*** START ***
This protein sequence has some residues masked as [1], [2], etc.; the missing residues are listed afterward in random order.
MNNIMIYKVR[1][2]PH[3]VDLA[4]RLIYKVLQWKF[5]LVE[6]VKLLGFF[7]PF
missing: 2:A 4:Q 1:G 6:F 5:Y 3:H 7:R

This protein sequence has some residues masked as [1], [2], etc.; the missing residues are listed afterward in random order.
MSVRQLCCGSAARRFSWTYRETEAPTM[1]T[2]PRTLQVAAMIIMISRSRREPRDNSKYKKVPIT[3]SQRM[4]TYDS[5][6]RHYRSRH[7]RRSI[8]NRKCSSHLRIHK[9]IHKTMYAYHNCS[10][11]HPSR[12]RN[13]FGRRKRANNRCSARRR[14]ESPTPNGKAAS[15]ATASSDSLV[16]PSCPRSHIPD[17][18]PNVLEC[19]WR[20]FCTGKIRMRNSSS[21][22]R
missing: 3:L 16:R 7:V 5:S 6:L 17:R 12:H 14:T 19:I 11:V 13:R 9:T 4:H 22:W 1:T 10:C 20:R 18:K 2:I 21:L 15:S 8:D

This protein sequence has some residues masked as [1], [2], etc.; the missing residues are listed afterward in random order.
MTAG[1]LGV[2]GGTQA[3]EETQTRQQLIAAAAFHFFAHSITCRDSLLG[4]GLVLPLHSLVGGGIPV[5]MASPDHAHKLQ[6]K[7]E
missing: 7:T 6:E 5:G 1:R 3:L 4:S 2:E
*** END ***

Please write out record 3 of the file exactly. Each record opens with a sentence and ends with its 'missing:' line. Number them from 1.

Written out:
This protein sequence has some residues masked as [1], [2], etc.; the missing residues are listed afterward in random order.
MTAG[1]LGV[2]GGTQA[3]EETQTRQQLIAAAAFHFFAHSITCRDSLLG[4]GLVLPLHSLVGGGIPV[5]MASPDHAHKLQ[6]K[7]E
missing: 7:T 6:E 5:G 1:R 3:L 4:S 2:E